Cognitive Dysfunction Relating to Schizophrenia
Schizophrenia is often a chronic relapsing psychotic disorder that disrupts normal thought, speech, and behavior. It is a cluster of severe prolonged mental disturbances that “...is by far the most chronic and disabling of the major mental disorders. This disease may be one disorder, or it may be many disorders, with different causes” (Andreasen & Schutlz, 1999). It is a disease that makes it difficult for a person to tell the difference between real and unreal experiences. In addition, “it enables the person to think logically, to have normal emotional responses to others, and to behave normally in social situations” (Andreasen, ...view middle of the document...
However, usually the illness develops slowly over months or even years. At first, the symptoms may not be noticed or may be confused with those of other conditions. “Schizophrenia is characterized by a constellation of distinctive and predictable symptoms. The symptoms that are generally associated with the disease are called positive “psychotic” symptoms, which denote the presence of grossly abnormal behavior. These abnormal behaviors include thought disorder, delusions, and hallucinations” (Frith, 1995).
The positive symptoms of schizophrenia are among its most striking features and they are the most difficult to understand. Hearing voices talking to you, experiencing alien thoughts being inserted into your mind, and believing that alien forces are controlling your most trivial actions are as well outside the normal range of experience. In addition, such experiences are very rarely reported by neurological patients. In consequence, neuropsychological tests relevant to the cognitive processes underlying these symptoms have not yet been developed (Andreasen, 1999).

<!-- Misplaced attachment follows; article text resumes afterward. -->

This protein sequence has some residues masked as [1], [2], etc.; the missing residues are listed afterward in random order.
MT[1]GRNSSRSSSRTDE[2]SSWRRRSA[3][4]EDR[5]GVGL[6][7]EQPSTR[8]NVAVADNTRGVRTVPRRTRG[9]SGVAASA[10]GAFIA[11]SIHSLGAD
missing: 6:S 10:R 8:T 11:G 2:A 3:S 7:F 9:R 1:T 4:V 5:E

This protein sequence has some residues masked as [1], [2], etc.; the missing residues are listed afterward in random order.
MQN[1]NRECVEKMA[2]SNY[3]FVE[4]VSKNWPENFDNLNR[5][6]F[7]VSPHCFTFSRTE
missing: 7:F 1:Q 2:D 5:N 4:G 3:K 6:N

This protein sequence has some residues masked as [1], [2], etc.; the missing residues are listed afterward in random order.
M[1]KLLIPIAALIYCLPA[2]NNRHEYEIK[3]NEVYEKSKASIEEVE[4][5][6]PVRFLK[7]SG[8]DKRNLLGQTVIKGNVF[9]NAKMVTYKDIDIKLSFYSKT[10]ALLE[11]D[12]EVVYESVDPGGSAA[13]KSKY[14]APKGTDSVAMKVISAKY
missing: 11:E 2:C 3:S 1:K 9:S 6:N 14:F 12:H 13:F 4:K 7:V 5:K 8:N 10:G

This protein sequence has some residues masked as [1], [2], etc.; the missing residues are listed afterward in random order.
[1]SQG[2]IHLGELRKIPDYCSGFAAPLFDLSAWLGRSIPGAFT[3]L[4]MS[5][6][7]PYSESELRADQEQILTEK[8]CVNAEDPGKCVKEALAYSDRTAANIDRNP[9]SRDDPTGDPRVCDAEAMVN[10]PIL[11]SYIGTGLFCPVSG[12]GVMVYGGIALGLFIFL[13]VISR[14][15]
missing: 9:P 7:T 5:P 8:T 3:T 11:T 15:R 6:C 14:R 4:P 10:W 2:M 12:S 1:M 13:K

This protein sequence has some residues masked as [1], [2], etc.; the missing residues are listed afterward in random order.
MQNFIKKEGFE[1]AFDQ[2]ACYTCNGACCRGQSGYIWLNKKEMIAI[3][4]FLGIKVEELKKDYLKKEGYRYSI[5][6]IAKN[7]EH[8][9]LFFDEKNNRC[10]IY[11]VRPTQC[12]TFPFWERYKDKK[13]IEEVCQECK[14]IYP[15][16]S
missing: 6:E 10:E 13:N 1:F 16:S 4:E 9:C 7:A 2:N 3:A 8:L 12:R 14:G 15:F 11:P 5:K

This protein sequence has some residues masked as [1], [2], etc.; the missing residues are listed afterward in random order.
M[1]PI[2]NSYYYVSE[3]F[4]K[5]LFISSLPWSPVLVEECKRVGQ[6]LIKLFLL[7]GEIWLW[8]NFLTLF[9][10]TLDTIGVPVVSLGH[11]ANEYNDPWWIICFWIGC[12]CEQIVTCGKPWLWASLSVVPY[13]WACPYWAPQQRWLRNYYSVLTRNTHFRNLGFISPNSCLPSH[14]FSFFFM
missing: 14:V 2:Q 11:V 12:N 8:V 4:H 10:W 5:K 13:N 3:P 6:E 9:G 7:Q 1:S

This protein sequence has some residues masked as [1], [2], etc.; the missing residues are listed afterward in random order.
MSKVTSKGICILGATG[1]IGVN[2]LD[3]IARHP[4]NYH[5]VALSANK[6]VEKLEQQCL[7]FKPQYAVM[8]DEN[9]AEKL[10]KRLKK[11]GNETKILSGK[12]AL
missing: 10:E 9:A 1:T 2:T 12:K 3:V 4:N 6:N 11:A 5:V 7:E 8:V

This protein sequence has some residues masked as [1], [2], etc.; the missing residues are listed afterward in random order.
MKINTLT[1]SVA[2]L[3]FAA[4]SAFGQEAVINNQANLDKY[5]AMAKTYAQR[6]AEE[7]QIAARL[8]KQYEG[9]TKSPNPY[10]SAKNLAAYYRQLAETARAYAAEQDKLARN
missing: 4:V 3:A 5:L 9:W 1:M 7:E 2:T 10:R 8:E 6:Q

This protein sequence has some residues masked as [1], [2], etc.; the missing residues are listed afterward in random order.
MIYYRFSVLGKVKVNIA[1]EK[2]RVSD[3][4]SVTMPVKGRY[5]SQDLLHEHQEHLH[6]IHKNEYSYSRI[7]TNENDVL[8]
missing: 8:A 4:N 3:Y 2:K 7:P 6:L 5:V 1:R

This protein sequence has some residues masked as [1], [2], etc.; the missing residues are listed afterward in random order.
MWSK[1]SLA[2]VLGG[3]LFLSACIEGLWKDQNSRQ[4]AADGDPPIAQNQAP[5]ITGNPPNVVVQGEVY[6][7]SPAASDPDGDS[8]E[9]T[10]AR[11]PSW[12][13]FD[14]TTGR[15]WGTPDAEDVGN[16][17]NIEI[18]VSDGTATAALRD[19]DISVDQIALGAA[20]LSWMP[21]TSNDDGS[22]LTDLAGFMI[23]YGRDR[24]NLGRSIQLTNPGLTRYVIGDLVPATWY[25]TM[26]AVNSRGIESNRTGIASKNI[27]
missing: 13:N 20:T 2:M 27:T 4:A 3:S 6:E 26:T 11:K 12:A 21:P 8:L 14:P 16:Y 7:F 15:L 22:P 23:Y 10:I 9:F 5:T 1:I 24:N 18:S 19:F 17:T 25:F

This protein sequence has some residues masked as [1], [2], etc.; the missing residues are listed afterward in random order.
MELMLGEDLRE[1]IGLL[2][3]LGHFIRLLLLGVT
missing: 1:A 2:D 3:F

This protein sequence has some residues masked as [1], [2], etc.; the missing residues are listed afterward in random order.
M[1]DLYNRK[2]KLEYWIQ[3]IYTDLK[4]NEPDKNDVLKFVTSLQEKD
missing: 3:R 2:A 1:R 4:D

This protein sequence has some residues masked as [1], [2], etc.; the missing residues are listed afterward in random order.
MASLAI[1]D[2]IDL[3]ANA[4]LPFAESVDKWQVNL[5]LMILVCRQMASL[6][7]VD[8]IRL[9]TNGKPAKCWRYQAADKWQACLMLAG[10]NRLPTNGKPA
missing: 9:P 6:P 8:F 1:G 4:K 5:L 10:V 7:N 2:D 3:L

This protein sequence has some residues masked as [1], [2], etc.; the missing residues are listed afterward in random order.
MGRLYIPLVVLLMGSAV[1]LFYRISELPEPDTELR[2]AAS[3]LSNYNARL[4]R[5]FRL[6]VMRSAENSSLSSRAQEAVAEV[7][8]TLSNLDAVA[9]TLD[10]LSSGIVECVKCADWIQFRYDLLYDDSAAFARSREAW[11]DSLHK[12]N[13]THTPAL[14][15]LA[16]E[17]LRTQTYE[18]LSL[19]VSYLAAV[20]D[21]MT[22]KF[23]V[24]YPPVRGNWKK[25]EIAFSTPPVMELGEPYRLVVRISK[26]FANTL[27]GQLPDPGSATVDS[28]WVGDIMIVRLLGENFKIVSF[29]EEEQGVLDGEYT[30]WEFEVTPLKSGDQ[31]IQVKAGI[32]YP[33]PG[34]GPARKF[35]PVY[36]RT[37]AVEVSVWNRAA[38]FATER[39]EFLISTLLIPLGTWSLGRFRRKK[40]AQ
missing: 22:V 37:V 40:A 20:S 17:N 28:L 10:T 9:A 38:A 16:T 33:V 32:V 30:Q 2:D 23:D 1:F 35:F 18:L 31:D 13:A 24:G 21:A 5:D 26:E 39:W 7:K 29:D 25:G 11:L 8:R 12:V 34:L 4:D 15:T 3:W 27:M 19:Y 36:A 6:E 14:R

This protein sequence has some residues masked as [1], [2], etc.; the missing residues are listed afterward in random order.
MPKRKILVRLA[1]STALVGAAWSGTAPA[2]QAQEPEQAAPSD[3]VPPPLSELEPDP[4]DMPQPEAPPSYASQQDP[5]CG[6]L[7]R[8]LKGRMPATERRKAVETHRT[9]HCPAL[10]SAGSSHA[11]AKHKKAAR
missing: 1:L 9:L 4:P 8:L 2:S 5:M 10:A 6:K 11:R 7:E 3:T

Delusions are common among individuals with schizophrenia. These are false beliefs that appear obviously untrue to other people. An affected person “begins to believe that people are reading their minds or plotting against them, that others are secretly monitoring and threatening them, or that they can control their people’s thoughts” (Andreasen, 1999). Hallucinations can be heard, seen, or even felt; most often they take the form of voices heard only by the afflicted person. Among the most prevalent symptoms associated with schizophrenia are auditory hallucinations, which are not simply words. “The patient hears people talking to him or about him. The experience has all the qualities of real communication. The voices seems to emanate from someone with intentions and desires who is using words to influence the behavior and beliefs of the patients. Such voices may describe the person’s actions, warn him of danger or even tell him what to do” (Arango et al., 1999).
One long-lasting explanation of this symptom has been that it is the patient’s own inner speech or thought that is experienced as a voice...during auditory hallucinations, muscle activity in tongue and throat can sometimes be detected and occasionally subvocal speech is sufficiently loud to be picked up by a microphone and made audible. In past cases, the contents of the subvocal speech correspond with what the patient reports the voice to be saying...inner speech play a major part in certain aspects of working memory...if hallucinations involve inner speech then their presence should interfere with the performance of working memory tasks...the inner speech required for a verbal working memory task is associated with a observed greater activity in Broca’s area (Joseph, 1999).
The combination of these distinct symptoms usually contributes to the...